On the whole, the Gatsby of Gatsby talks less–and is more often “surprising.” In Trimalchio he tells Nick, “‘I might be a great man if I could forget that once I lost Daisy. But my career has got to be like this–’ He drew a slanting line from the lawn to the stars.” It was only later that Fitzgerald invented for him the mind-boggling pronouncement about Daisy perhaps loving her husband when they were first married: “‘In any case,’ he said, ‘it was just personal.’” Most of what Fitzgerald cut from the novel isn’t bad at all–some of it’s even “exquisite.” But what he added (without any prompting from Perkins) is priceless.

The Cambridge edition of Trimalchio is for scholars and Fitzgerald fanatics: Only if you know the finished text very well is it rewarding to read an early version. And unfortunately, the Cambridge edition will likely disappoint its target audience. It begins with an astounding bit of carelessness, a short chronology that gets two dates wrong (both are clearly typographical errors, but in a scholarly edition that’s worse than shoddy). And the introduction is breezy and vague about the scope of the changes Fitzgerald made. The editor, James L.W. West III, a professor of English at Pennsylvania State University who has also produced “original” versions of Theodore Dreiser’s Sister Carrie and Jennie Gerhardt , doesn’t offer, for example, to compare the word count of Trimalchio and The Great Gatsby .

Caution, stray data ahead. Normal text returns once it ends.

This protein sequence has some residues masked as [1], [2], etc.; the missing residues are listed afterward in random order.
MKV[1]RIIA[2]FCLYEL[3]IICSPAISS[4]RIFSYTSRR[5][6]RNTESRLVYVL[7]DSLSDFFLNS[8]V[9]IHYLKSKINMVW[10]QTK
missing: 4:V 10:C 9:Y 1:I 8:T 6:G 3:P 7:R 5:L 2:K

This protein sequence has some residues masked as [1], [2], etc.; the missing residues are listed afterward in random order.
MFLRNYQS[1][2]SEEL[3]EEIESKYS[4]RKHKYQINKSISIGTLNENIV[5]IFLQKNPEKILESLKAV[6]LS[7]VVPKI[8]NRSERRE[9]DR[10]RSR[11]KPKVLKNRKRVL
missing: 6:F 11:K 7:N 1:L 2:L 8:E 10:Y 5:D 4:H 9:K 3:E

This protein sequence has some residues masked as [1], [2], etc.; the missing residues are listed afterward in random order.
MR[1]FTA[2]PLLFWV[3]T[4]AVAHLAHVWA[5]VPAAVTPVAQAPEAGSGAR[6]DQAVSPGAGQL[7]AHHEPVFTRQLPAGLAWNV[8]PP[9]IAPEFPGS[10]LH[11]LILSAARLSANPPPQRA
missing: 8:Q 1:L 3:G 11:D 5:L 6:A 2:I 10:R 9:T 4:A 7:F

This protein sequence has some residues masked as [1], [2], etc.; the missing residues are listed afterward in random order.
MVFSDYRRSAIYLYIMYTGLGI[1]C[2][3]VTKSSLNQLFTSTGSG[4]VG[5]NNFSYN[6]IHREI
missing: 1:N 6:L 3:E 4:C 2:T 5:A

But at least Trimalchio has shown me a new way to love Gatsby . In my teens I identified with the characters: In heady, hopeful moments I was Gatsby, though mostly I was Nick–”within and without, simultaneously enchanted and repelled by the inexhaustible variety of life”– and on a few sodden occasions, I was Owl-eyes, the drunk who admires the “absolutely real” books in Gatsby’s library, the only guest at the rain-soaked funeral. Now I play the part of Scott Fitzgerald. Or anyway I audition: I comb the finished text as though I’d just been sent galley proofs; I look for further cuts, a change here, a fix there–”a true accuracy.” (As though I could succeed where Fitzgerald thought he’d failed!) Like the Dutch sailor who beholds the fresh green breast of the new world, I’m compelled into a vast aesthetic contemplation: I dream of The Great Gatsby as it might have been, greater still–

“So we beat on, boats against the current, borne back ceaselessly into the past.”

Adam Begley is books editor of The New York Observer.